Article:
TomTom's entry-level Via line is looking a lot like last year's top of the line. The Via 1535 TM that arrived for testing featured a large screen, Bluetooth, and voice command to go with its lifetime of map and traffic updates.
The Via 1535 TM is built around a 5-inch color touch screen. The unit's thin-profile chassis has a metallic bezel with a brushed aluminum finish. The only physical control on the entire unit is a power button located on the back of the unit. The back of the Via is also where you'll find the unit's speaker, the Micro-USB port for charging and syncing, and a microSD card slot for expanding the unit's internal memory to accommodate more map data.
TomTom's EasyPort mount has been redesigned and now attaches to the unit with a ball joint. This new connection is more solid and less prone to wearing out or popping off than the old rotating ring mount. Because the EasyPort mount no longer swivels around a central point for dashboard and windshield mounts, TomTom has added an internal accelerometer that detects the unit's orientation and rotates the onscreen interface 180 degrees to accommodate.
Speaking of the interface, the new Via series features the updated WebKit-based OS that debuted last year with the upper-tier TomTom units. The Home screen features two large icons dominating the top two-thirds of the screen for "Navigate to..." and "View map." Of TomTom's two destination selection methods, the former is menu- and search-based, while the latter is visual and map-based. The lower third is home to a collection of smaller icons for Plan route, Services, Settings, Help, and Done. Plan route is where you can save future and complex multistop trip information. Services is where information about the traffic, safety camera, and map correction services can be found. Settings is home to the settings. The Help icon leads to options for navigating to emergency services, relaying your current position, and an electronic product manual. Finally, Done returns you to the live map.
Speaking of map screens, the TomTom Via has two of them. The live map is the main screen used during navigation that updates in real time with the position of the vehicle and displays turn-by-turn directions. Touching anywhere on the live map takes you to the main menu, so it's not very interactive. The second map is the browsing map, accessed from the main menu's "View map" icon. The browsing map is used for searching for destinations and points of interest and can be used to initialize a new trip or modify the current trip. This map can also be scrolled and zoomed by swiping and pinching, and features user-selectable POI icons.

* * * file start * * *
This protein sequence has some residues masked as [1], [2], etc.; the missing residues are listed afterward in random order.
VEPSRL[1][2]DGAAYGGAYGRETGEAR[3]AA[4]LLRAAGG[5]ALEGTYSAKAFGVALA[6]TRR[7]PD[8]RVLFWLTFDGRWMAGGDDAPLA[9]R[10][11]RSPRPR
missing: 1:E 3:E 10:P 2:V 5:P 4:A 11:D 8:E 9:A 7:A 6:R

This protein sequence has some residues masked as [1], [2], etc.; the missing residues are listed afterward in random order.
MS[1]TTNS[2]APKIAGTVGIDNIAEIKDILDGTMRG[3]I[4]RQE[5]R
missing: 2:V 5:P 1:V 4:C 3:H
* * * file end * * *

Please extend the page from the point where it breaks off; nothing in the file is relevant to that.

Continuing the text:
At first we found the dual map setup a bit confusing. TomTom tells us that the live map is a low-distraction interface for use while the vehicle is in motion, whereas the browsing map is a more flexible, interactive screen that comes into play when the vehicle is stopped and drivers can devote their full attention to the unit. It makes some amount of sense and, after spending time with the unit on the road, we've gotten the hang of the maps and their respective functions and limitations. However, we couldn't help but think that other manufacturers somehow manage this juggling act with only one unified map screen.
Once upon a time, so-called advanced features like Bluetooth connectivity and voice command were the domain of top-of-the-line portable navigation devices. So it's interesting to see these features begin to trickle down to the entry-level Via series.
An internal microphone can be spotted by examining the Via 1535's metallic bezel for the pinhole opening. You can take control of the device with the touch of a button and a few spoken words. Tapping the voice control button, located on the left edge of the navigating map interface, brings up the voice command prompt, which displays a selection of available spoken commands and verbally asks the user to speak a command.
Available voice commands include muting the volume, navigating to an address or point of interest (POI), routing a detour, reporting map inaccuracies, and initiating phone calls. The system is programmed with enough alternate commands that it can understand that "Drive to an address" and "Navigate to an address" mean the same thing, taking away the pressure of memorizing a list of commands.
TomTom has also removed nearly all of the prompts for city, street, and number when entering an address. Instead you can just blurt out an address in its entirety--for example, "123 Main Street, Anytown, CA"--and let the system parse it itself. If the system doesn't understand exactly what you're saying, it may prompt you to choose from a list of close matches, but we never ran into a situation during testing where we had to repeat ourselves more than once. Of course, accuracy of voice recognition depends on the amount of background noise, so don't expect it to work perfectly if you like to ride around with your windows down. A minor annoyance is that the system requires you to speak the city and state every time. We'd like to see some sort of location awareness in a system that is built around navigation.